Mortician hounded for misgendering cadaver
The craziness of Wokeist censorship seems to break new records every week, as their fight to control others’ speech grows. But I don’t think we’ve ever taken on a case this mad.
A member of the Free Speech Union reached out last week saying that they were worried about their job security after an incident at work when they were challenged for misgendering a patient… the peculiar thing about this case was that the client was already deceased.
While doing their work as a mortician, they referred to a client (who biologically was a certain sex) by that gender. The mortician was promptly told that while the individual had been living, they had identified as a different gender and that it was offensive and ‘harmful’ to not respect their wishes.
I went to meet with the HR department of the medical practice. They were taken aback that this mortician shockingly believed that gender is not a social construct and that employers couldn’t compel staff to refer to ‘clients’ (remember, we’re talking about a mortician!) by different pronouns. They struggled to explain exactly what ‘harm’ was being caused through this egregious offense.
Increasingly, we work on cases where employers don’t challenge the employee’s right to speak directly, but just talk about codes of conduct, competent care, cultural awareness etc. In the end though, it usually amounts to forcing an employee to take a particular stance on an issue.
We were glad to be able to support our member in this case. Would-be-censors often run at the first sight of any pushback. If you need us to support you in an employment dispute, contact us at firstname.lastname@example.org.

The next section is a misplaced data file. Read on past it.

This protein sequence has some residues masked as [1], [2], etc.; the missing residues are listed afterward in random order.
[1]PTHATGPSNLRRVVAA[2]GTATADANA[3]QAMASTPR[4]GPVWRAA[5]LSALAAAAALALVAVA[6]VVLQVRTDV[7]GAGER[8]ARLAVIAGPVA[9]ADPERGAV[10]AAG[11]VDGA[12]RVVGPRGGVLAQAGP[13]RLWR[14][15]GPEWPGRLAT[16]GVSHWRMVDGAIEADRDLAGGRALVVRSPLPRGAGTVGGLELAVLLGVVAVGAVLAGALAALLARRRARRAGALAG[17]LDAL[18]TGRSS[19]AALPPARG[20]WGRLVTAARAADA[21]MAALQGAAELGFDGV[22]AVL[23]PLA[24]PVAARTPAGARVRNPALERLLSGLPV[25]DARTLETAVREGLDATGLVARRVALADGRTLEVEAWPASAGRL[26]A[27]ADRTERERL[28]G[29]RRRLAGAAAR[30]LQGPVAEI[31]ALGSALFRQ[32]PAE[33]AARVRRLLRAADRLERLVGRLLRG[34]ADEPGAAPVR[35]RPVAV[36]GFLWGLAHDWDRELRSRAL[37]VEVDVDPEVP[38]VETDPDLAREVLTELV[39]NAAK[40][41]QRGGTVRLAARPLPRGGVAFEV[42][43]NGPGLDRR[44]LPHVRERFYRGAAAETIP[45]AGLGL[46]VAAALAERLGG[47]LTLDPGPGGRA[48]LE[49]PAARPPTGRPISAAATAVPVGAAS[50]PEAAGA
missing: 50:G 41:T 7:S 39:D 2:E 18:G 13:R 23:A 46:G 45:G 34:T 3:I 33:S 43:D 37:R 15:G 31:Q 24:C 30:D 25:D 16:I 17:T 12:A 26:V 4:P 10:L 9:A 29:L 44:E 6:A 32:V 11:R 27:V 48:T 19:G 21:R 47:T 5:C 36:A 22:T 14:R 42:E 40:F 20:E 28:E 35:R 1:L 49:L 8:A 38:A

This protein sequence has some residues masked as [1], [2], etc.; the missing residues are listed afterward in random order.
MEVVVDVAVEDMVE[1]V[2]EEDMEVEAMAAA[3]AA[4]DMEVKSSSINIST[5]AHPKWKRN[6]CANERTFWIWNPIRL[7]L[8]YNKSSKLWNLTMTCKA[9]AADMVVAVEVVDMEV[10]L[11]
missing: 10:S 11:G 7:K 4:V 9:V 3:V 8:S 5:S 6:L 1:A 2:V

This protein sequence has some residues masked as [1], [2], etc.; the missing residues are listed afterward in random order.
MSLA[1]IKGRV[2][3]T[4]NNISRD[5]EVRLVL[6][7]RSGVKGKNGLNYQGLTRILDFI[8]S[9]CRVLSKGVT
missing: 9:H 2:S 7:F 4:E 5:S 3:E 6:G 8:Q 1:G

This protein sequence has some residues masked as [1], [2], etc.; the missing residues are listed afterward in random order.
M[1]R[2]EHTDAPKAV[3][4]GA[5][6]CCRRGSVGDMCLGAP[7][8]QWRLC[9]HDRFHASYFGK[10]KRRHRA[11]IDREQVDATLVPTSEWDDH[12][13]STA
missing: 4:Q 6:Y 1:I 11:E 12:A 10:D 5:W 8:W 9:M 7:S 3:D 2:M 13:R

Netsafe ignores thousands and pushes through online speech regulation code
At the beginning of this year, we opposed the Aotearoa New Zealand Code of Practice for Online Safety and Harms. This Code is nothing more than hate speech laws through the back modem, controlling what you’re allowed to say online and what information you’ll be able to see.
Over 90% of the submissions on this code were from Free Speech Union supporters saying that legal speech should be free speech. Why should major international platforms like Facebook and Tiktok get to decide what constitutes ‘safe’? Even if the Code is well-intentioned, it should never be up to big corporates to define what is “hate speech” or “misinformation”.
We already know that digital platforms like Google, Facebook and Twitter remove vast swathes of lawful content. Netsafe’s Code will only compound this issue, and see them control speech and debate either voluntarily or at the behest of politically motivated complainants claiming to speak on behalf of vulnerable groups.
We have to remember that while independent, Netsafe is almost entirely taxpayer funded — that means we’re the ones paying for the limitations of our own speech. You may also recall that this is an organisation plagued with accusations of bullying, failure to respect employee privacy, and human rights breaches — so glad to see they’re the ones in charge now of what we can say online.
Brent Carey, the Chief Executive of Netsafe who we have to thank for this draconian overreach, claims that ‘Having this code, which is filling some regulatory gaps, is a good first step to try to address some of these emerging issues, especially around hate speech, misinformation and disinformation.” What he’s saying is they’re making law for all of us without Parliament, or any of us, getting a say. Long live democracy!